water shortage

by Jacqueline Kravette

Most of the country knows that California is in the midst of a massive and devastating drought. Moreover, the water shortage across the globe is reaching perilous levels.  One morning, as I was pondering writing this article, I met one of my closest friends for coffee. I explained the subject I was exploring and the points I wanted to impart. We launched into the intense conversation that I’ve had, more often than not, over the last few years.  Is it possible to be an environmentalist and not be vegan?

Environmental issues, especially the water shortage and devastating California drought, are inextricably linked to animal agriculture. California has been the largest producer of Dairy in the US since 1993, with the exception of cheese, according to the California Department of Food and Agriculture (CDFA). And is second in the nation for total animal agriculture next to Texas. As my friend and I argued back and forth, I was unable to make my point in a way that could be heard. I was judgmental and arrogant, as I understand the facts regarding this drought. Even though I considered myself “right” in this matter; it is always unhelpful and nonconstructive to be closed-minded.

I forgot, or merely dismissed, that most people DO want to be a part of the solution; people DO want to do the right thing for our planet. Many of us recycle, use as little water as possible and carpool when it is convenient. Most of us “do the best we can” and honestly believe that is the truth. In fact, my friend made it a point to explain how her family only fills the bath halfway to conserve water.

It’s common for me to hear remarks among friends or in the media such as,“Are you really going to run the water while you brush your teeth?” “You must replace your shower and faucet heads to conserve water.” “Do not water your lawn more than 2 times a month, we are in a drought, you know!” These small lifestyle choices, albeit well-meaning, that are adopted by environmentally conscious people actually only amounts to less than 5% of our overall water usage.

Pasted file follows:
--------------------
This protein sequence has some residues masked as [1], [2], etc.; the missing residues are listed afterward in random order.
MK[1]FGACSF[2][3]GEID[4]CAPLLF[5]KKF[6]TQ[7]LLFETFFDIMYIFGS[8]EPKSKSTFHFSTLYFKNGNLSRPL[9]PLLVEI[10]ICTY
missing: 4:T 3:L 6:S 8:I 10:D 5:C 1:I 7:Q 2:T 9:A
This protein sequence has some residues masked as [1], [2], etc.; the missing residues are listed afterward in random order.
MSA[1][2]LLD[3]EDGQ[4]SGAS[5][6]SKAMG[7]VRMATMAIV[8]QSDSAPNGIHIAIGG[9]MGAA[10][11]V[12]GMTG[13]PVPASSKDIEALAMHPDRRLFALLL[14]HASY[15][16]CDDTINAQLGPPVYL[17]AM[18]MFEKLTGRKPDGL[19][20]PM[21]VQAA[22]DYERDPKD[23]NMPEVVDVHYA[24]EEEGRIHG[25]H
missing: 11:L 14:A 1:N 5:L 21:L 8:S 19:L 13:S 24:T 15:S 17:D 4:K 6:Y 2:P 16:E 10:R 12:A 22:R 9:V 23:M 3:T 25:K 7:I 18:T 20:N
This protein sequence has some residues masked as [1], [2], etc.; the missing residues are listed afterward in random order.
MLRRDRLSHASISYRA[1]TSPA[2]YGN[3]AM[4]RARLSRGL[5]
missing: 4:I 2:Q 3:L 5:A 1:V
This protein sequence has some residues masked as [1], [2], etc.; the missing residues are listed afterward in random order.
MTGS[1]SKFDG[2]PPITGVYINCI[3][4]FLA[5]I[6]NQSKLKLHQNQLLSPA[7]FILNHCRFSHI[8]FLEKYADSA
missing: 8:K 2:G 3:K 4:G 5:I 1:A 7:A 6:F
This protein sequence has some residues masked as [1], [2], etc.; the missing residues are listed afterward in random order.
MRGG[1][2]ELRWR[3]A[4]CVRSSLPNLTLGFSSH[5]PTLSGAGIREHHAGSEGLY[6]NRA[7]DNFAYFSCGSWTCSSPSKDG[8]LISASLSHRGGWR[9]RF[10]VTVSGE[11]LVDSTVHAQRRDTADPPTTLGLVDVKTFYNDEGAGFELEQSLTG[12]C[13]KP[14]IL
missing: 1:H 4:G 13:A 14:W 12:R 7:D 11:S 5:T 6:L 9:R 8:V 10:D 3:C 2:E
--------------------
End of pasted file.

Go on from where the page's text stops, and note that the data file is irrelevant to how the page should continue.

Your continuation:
california drought Animal agriculture is responsible for over 55% of our water consumption in the US. This is not a fact that’s advertised, discussed or known by the general population. Animal agriculture’s culpability in the California drought is skillfully omitted from most articles and reports on this topic. The reasons behind these “exclusions” or misguided information would take up another article or book entirely. Just know it has to do with money and politics. The most important takeaway is that the single most helpful thing anyone can do for the water supply problem is adopt a plant-based or vegan lifestyle.

Why does the animal industry take up so much water? How much do these cows, pigs and chickens drink anyway? It’s not just the hydrating of the animals but the water used to irrigate the feed for the livestock, as well as the enormous amount of water used to clean the facilities and slaughterhouses. The Water Education Foundation states that for every pound of beef produced, it requires 2,464 gallons of water. What does that actually mean? Translated into “shower terms,” the amount of water 6 months of showering takes up is the equivalent to eating only one pound of beef. This goes for the dairy industry as well.